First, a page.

Dr. Death

Nick Carter

Dr. Death

Dedicated to The Men of the Secret Services of the United States of America


The cab jolted to a sudden stop at the entrance to Rue Maloush. The driver turned his shaved head toward me and blinked his bloodshot eyes. He'd been smoking too much kif.

"Bad street," he growled sullenly. "I don't go in. You want to go in, you walk."

I grinned. Even hardened Arab residents of Tangier avoided the Rue Maloush, a narrow, twisting, badly lit and worse smelling alley in the middle of the medina, Tangier's version of a casbah. But I'd seen worse. And I had business there. I paid the driver, threw him a five-dirham tip, and got out. He slammed the car into gear and was a hundred yards away before I had time to light a cigarette.

"You American? You want to have good time?"

The kids popped out of nowhere and followed me as I walked. They were no more than eight or nine years old, dressed in filthy, ragged djellabas, and looked like all the other scrawny kids that pop out of nowhere in Tangier, Casablanca, Damascus, and a dozen other Arab cities.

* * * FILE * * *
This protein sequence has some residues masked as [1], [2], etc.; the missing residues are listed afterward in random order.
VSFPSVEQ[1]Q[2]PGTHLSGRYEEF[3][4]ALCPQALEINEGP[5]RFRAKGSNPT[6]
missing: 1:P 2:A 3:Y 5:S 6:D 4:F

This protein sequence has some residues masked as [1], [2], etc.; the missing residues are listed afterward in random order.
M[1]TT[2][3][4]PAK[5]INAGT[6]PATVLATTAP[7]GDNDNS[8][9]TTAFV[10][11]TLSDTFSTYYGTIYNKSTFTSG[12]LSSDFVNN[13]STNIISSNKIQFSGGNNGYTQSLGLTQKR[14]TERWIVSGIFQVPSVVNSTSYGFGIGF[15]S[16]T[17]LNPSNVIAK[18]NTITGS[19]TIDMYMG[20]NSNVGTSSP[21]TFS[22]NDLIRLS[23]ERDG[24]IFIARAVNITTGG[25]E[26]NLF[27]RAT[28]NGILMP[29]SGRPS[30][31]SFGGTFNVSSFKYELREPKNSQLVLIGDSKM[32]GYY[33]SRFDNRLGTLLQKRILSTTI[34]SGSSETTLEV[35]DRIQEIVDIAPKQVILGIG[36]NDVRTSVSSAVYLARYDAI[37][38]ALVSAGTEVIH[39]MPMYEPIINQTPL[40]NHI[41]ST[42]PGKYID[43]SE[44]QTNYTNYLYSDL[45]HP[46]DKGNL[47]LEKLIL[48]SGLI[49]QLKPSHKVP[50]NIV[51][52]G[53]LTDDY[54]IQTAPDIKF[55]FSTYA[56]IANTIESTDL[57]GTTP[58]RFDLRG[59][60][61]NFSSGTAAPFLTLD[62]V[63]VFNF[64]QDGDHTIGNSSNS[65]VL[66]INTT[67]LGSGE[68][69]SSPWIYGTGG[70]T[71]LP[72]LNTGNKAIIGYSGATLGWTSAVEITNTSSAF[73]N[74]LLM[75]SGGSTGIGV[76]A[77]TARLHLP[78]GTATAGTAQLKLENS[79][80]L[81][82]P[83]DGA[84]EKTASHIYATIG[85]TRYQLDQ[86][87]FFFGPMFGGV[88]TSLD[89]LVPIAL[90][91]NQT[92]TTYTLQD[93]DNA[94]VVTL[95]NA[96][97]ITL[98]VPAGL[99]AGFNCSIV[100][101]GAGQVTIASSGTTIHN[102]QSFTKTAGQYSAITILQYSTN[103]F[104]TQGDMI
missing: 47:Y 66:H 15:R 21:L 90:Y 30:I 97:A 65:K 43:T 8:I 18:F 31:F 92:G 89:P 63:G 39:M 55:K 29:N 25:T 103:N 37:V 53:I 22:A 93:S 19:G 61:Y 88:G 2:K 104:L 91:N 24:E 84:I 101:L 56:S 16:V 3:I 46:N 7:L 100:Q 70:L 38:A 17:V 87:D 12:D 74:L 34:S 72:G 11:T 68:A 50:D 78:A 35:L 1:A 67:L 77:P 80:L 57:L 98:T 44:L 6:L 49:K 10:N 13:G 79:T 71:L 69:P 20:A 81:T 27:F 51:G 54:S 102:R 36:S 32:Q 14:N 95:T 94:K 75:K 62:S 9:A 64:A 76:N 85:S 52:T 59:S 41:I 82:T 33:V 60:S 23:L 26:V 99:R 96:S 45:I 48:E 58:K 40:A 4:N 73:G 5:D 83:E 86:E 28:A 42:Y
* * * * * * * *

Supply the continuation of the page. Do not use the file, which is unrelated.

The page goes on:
"What you like? You like boys? Girls? Two girls at same time? You like to see show? Girl and donkey? You like very young boy. What you like?"

"What I like," I said firmly, "is to be left alone. Now beat it."

"You want kif? You want hashish? What you want?" they clamored insistently. They were still hanging at my heels when I stopped in front of an unmarked slab-wood door and knocked four times. A panel in the door opened, a thickly mustachioed face peered out, and the kids scampered away.

"Old?" said the face, without expression.

"Carter," I said tersely. "Nick Carter. I'm expected."

The panel slid back instantly, there was a clicking of locks, and the door opened. I walked into a large, low-ceilinged room which at first seemed to be even darker than the street. The acrid smell of burning hashish hit my nostrils. The harsh, wailing sounds of Arab music ripped into my ears. Spread around the sides of the room, seated cross-legged on rugs or leaning back on cushions, were several dozen shadowy figures. Some were sipping mint tea, others were smoking hashish from water pipes. Their attention was riveted to the center of the room, and I could see why. On the dance floor in the center, lit by dim purple floodlights, a girl was dancing. She was dressed only in a skimpy bra, translucent harem pants, and a veil. Her body was lush, full breasts and sleek thighs. Her movements were slow, silky, and erotic. She gave off an odor of pure sex.